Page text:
It took more than four years after acquiring General Electric's small electrics division that consumers were finally recognizing the Black & Decker name in the housewares category. Black & Decker shot up six spots on the consumer list of preferred housewares labels, tripling the number of mentions it received 1988. In third place behind Rubbermaid and GE, Black & Decker passed by such venerable housewares names as Corning, Sunbeam and Revere. Black & Decker's rise on the consumer brands chart came from discount shoppers in general and by customers of K mart, Wal-Mart, Target and Ames/Zayre specifically. Shoppers of each of the nation's top four discount chains helped Black & Decker-brand housewares notch substantial brand preference gains over 1988, with the greatest increase recorded by Wal-Mart and K mart shoppers[4].

3 Acquisition of Emhart

The failed attempts by Black & Decker in 1988 did not stop the acquisition attempts. In 1989, Black & Decker acquired Emhart Corporation ($2.8 billion in revenues) in 1989, nearly doubling the Company’s size and adding a compatible global presence and an array of well-respected brand names, including Kwikset® residential door locks and hardware, Price Pfister® faucets, Molly® wall anchors, POP® rivets, True Temper golf club shafts and many other consumer and commercial products[5]. This acquisition may not have been the best move for Black & Decker because its stock price dropped 15 points after the announcement of the acquisition. After difficult negotiation of exactly how the acquisition would occur, Black & Decker decided to pay for Emhart for the next 48 years.

Black & Decker initially sold $1 billion in Emhart assets to reduce the interest costs. It met this demand by selling whole divisions of Emhart and also by selling equipment and other assets. By 1991, Black & Decker reduced the debt acquired by more than 25%. From 1993 to 1996, Black & Decker sold off three segments of Emhart that did not prove to be strategic parts of the acquisition. By 1997, Black & Decker was able to meet its liquidity requirements and management chose to amortize the costs on a straight-line basis for the next 40 years.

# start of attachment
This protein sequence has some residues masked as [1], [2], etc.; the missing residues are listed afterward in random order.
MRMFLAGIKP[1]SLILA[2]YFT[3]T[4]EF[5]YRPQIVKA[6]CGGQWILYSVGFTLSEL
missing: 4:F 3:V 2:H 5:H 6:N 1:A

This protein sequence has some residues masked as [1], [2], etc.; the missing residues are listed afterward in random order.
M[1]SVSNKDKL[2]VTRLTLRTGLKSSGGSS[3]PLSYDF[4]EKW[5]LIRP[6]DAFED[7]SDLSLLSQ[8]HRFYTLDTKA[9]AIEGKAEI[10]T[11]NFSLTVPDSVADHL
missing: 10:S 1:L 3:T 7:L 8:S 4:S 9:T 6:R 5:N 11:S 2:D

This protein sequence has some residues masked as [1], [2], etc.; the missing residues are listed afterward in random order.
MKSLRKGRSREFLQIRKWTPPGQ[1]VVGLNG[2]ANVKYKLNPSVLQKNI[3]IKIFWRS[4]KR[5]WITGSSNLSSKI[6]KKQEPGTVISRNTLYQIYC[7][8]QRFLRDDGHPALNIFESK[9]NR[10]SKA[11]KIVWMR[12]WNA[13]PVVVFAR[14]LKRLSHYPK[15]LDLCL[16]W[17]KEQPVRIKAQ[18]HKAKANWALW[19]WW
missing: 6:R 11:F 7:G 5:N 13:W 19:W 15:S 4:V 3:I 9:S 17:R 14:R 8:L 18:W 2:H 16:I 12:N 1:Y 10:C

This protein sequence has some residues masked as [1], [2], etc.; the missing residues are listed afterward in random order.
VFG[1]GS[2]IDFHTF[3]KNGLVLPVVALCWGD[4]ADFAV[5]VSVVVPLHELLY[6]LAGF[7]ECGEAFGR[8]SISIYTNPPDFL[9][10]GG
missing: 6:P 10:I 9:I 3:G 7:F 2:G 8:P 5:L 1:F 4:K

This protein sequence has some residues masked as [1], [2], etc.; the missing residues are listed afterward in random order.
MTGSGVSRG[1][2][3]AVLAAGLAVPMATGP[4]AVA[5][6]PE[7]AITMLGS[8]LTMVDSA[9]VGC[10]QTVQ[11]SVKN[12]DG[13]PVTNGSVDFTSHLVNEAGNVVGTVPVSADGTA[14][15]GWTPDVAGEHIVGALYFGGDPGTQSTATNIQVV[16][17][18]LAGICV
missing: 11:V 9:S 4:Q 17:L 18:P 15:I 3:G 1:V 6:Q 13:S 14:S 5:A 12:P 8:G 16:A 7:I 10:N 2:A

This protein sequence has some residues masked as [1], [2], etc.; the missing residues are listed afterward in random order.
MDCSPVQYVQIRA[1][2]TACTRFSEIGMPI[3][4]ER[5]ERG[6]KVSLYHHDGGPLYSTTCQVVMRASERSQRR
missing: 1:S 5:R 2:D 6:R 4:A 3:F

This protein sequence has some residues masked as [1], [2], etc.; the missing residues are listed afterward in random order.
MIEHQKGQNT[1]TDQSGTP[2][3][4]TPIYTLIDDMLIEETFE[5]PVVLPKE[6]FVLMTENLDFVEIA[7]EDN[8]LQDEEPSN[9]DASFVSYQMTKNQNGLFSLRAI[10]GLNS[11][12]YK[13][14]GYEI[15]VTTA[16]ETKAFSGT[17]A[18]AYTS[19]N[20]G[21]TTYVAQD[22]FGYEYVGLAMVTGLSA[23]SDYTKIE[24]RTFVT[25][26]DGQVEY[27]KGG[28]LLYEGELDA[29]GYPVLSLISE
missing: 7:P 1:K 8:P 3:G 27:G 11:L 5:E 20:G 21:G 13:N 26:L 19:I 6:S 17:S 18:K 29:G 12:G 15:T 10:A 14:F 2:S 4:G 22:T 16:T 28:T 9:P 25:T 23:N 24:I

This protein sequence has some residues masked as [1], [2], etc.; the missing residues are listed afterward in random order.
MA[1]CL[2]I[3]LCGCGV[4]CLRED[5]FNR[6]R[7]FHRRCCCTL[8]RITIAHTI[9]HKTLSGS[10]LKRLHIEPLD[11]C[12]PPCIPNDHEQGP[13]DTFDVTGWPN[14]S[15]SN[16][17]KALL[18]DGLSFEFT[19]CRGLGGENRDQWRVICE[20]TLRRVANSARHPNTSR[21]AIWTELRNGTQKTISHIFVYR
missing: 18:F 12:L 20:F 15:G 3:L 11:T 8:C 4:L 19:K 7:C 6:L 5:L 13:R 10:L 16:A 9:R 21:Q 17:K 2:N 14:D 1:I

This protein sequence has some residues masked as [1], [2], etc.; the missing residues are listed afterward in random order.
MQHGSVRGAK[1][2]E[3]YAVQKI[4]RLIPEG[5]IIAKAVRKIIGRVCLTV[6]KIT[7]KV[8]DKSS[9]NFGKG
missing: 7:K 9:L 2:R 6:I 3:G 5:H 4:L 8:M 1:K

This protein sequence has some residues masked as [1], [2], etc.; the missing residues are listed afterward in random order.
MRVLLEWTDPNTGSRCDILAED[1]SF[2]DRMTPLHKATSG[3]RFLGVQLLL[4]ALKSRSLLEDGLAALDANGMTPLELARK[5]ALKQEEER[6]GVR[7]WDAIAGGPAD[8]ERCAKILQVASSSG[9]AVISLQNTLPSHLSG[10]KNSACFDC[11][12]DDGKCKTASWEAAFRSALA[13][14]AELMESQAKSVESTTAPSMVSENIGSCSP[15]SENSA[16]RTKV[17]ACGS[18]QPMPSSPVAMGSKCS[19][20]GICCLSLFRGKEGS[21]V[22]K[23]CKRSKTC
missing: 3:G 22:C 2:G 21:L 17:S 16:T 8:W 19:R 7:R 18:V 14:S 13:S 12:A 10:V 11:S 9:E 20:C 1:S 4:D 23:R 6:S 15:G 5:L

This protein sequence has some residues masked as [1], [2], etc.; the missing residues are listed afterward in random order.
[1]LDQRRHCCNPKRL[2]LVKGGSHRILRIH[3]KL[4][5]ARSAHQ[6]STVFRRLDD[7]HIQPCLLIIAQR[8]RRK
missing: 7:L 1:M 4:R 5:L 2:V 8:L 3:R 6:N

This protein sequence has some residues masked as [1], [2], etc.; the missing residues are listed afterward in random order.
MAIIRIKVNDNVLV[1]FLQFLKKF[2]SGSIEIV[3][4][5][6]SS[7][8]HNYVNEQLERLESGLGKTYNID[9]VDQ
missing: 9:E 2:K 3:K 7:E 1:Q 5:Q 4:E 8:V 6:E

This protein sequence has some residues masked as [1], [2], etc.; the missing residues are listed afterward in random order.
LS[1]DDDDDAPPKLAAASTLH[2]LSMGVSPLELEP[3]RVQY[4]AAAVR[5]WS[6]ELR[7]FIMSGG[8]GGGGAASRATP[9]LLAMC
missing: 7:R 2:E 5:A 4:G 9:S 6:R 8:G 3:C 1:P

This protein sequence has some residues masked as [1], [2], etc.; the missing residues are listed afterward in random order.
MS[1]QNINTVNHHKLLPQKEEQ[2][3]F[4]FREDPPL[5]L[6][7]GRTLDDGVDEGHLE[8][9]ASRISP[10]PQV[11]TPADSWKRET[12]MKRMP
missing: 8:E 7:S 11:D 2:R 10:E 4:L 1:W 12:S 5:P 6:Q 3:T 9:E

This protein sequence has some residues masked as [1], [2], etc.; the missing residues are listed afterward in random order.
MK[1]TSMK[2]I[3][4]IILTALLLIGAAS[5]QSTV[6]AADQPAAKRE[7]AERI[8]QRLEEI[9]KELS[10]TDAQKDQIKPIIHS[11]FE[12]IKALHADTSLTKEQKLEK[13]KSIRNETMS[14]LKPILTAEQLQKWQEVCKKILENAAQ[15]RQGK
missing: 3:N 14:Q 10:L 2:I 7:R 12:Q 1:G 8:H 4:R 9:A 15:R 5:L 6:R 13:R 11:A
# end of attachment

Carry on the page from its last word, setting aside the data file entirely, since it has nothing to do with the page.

In the case of Emhart, the market’s initial reaction got the direction right, but understated the magnitude. And, over the longer term, the shares of Black & Decker continued to underperform, reflecting a shortfall in operating performance that was far larger than the one foreseen in the market’s initially negative reaction.

Although Emhart had some businesses that seemed to fit with those of Black & Decker, it had other businesses, such as the manufacture of golf-club shafts and glass-making equipment, where potential synergies were even less likely. It was only recently that CEO Archibald announced that some of these unrelated businesses were for sale, but the market clearly saw problems from the beginning[6].

4 Black & Decker’s Business Portfolio 2000

The Corporation has elected to organize its businesses based principally upon products and services. In certain instances where a business does not have a local presence in a particular country or geographic region, however, the Corporation has assigned responsibility for sales of that business's products to one of its other businesses with a presence in that country or region.


[1] Press Release:

[2] Dr. Mattson: Black & Decker, 2004 Radford

[3] Datamonitor: Black and Decker Corporation, 2005 New York

[4] Discount Store News: Brand Names Becomes a Force in Housewares, 1989

[5] Press Release:

[6] Mark L. Sirower: The Measurement of Post-Acquisition Performance

Excerpt out of 10 pages


Black&Decker Business Case Study
Western Carolina University
Marketing Management & Mature Consumers
Catalog Number
ISBN (eBook)
ISBN (Book)
File size
495 KB
Black&Decker, Business, Case, Study, Marketing, Management, Mature, Consumers
Quote paper
M.B.A. Nihat Canak (Author), 2006, Black&Decker Business Case Study, Munich, GRIN Verlag,